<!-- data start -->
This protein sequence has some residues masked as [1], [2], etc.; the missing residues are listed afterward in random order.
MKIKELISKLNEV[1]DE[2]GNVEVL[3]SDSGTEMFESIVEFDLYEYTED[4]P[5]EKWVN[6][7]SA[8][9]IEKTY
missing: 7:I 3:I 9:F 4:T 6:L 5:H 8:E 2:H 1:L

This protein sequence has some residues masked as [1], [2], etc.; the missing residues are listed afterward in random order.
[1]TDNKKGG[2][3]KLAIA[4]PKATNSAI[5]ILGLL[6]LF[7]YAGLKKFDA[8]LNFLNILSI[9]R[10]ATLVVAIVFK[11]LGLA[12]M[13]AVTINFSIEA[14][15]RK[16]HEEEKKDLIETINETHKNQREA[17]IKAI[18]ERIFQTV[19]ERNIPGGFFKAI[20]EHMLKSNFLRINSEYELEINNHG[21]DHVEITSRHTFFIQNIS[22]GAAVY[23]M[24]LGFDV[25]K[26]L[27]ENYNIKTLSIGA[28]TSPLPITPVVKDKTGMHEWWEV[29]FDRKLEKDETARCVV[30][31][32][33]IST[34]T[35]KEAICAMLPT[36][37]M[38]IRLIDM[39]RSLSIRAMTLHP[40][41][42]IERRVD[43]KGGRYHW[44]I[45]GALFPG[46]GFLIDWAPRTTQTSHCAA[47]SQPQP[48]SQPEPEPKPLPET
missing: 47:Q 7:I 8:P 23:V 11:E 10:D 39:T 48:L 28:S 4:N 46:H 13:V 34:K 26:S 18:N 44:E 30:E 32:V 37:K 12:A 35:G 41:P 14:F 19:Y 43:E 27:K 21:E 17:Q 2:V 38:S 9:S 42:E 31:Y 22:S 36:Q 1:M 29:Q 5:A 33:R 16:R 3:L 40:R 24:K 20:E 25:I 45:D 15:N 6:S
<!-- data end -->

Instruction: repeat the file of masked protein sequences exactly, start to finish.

This protein sequence has some residues masked as [1], [2], etc.; the missing residues are listed afterward in random order.
MKIKELISKLNEV[1]DE[2]GNVEVL[3]SDSGTEMFESIVEFDLYEYTED[4]P[5]EKWVN[6][7]SA[8][9]IEKTY
missing: 7:I 3:I 9:F 4:T 6:L 5:H 8:E 2:H 1:L

This protein sequence has some residues masked as [1], [2], etc.; the missing residues are listed afterward in random order.
[1]TDNKKGG[2][3]KLAIA[4]PKATNSAI[5]ILGLL[6]LF[7]YAGLKKFDA[8]LNFLNILSI[9]R[10]ATLVVAIVFK[11]LGLA[12]M[13]AVTINFSIEA[14][15]RK[16]HEEEKKDLIETINETHKNQREA[17]IKAI[18]ERIFQTV[19]ERNIPGGFFKAI[20]EHMLKSNFLRINSEYELEINNHG[21]DHVEITSRHTFFIQNIS[22]GAAVY[23]M[24]LGFDV[25]K[26]L[27]ENYNIKTLSIGA[28]TSPLPITPVVKDKTGMHEWWEV[29]FDRKLEKDETARCVV[30][31][32][33]IST[34]T[35]KEAICAMLPT[36][37]M[38]IRLIDM[39]RSLSIRAMTLHP[40][41][42]IERRVD[43]KGGRYHW[44]I[45]GALFPG[46]GFLIDWAPRTTQTSHCAA[47]SQPQP[48]SQPEPEPKPLPET
missing: 47:Q 7:I 8:P 23:V 11:E 10:D 39:T 48:L 28:S 4:N 46:H 13:V 34:K 26:S 18:N 44:E 30:E 32:V 37:K 12:A 35:G 41:P 14:F 19:Y 43:E 27:K 21:E 17:Q 2:V 38:S 9:S 42:E 31:Y 22:S 36:Q 1:M 29:Q 5:A 33:R 16:R 3:L 40:R 24:K 20:E 25:I 45:D 15:N 6:S